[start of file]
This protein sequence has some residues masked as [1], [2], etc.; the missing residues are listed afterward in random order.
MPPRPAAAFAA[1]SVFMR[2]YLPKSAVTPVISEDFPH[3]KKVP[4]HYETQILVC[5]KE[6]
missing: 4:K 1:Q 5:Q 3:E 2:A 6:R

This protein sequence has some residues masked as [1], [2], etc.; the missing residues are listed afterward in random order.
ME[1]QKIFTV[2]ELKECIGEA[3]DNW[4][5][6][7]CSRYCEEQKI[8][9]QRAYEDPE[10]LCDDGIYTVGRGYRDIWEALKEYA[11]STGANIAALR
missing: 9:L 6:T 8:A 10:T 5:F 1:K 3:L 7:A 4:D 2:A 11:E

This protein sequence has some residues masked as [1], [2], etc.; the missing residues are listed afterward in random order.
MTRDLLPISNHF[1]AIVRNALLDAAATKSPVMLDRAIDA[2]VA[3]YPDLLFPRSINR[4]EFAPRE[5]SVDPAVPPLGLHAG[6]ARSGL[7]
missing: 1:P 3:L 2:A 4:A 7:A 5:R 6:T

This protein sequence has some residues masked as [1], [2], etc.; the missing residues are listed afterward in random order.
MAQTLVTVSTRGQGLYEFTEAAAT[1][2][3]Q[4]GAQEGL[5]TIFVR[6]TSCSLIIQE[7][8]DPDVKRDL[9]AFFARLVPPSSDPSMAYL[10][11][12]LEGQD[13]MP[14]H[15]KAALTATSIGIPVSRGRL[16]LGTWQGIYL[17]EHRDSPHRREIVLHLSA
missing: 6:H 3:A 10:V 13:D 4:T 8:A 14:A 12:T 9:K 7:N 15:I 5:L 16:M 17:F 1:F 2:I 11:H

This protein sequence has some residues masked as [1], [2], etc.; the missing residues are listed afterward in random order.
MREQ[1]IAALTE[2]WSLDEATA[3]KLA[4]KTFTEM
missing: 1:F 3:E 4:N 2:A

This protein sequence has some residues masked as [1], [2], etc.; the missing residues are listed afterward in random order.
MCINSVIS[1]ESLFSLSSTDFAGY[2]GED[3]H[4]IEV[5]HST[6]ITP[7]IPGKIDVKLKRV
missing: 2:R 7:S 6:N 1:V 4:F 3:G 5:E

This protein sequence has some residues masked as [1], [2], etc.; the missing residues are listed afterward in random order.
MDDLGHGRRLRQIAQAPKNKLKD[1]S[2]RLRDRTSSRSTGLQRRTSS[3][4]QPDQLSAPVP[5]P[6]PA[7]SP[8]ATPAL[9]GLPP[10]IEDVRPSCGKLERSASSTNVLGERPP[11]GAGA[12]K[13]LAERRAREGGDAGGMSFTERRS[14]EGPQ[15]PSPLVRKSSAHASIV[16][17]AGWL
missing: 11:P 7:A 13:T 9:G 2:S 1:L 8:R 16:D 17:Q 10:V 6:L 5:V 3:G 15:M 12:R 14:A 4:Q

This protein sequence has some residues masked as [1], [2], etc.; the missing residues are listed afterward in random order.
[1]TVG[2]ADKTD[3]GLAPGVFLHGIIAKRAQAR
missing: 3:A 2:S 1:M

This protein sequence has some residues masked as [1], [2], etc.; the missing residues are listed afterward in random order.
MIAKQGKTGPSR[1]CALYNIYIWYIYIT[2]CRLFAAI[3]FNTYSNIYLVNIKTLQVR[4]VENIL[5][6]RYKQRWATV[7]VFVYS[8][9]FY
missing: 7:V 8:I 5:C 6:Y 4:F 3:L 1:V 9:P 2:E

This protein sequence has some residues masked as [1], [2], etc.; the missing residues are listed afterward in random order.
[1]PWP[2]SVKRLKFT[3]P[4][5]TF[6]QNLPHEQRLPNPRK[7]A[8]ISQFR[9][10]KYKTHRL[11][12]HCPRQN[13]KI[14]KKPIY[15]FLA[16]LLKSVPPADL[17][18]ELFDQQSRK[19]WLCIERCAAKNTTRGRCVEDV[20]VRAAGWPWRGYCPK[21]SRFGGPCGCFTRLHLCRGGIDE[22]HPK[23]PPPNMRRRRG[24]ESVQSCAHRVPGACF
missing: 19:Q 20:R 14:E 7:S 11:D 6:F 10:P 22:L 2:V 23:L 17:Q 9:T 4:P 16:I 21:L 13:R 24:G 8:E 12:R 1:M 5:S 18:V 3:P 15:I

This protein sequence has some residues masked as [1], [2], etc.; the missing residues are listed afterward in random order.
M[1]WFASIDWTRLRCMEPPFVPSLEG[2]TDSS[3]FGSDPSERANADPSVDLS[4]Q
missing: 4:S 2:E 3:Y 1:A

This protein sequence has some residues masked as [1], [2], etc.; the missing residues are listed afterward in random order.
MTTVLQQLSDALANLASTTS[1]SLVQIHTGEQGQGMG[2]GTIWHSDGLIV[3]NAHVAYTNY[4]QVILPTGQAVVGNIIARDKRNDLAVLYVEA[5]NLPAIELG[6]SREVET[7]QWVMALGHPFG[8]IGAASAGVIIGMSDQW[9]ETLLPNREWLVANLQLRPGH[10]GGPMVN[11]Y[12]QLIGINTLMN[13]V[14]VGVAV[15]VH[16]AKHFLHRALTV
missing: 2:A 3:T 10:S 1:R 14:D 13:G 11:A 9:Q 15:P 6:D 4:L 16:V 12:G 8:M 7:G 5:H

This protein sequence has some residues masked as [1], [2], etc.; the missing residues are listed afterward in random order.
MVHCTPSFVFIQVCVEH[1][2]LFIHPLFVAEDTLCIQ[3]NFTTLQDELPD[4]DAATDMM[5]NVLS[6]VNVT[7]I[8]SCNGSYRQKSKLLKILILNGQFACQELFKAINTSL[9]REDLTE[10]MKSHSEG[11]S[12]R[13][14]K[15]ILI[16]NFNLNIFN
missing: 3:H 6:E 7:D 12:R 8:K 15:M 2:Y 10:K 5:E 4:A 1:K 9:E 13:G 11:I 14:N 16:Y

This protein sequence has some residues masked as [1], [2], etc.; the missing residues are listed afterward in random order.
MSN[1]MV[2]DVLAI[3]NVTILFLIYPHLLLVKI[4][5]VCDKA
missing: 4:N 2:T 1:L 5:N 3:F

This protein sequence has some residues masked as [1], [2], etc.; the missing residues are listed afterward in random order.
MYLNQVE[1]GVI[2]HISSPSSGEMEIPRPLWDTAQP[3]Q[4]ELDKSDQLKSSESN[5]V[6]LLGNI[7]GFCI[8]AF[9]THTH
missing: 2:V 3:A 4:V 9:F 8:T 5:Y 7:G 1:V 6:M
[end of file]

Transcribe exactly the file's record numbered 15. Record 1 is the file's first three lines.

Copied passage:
This protein sequence has some residues masked as [1], [2], etc.; the missing residues are listed afterward in random order.
MYLNQVE[1]GVI[2]HISSPSSGEMEIPRPLWDTAQP[3]Q[4]ELDKSDQLKSSESN[5]V[6]LLGNI[7]GFCI[8]AF[9]THTH
missing: 2:V 3:A 4:V 9:F 8:T 5:Y 7:G 1:V 6:M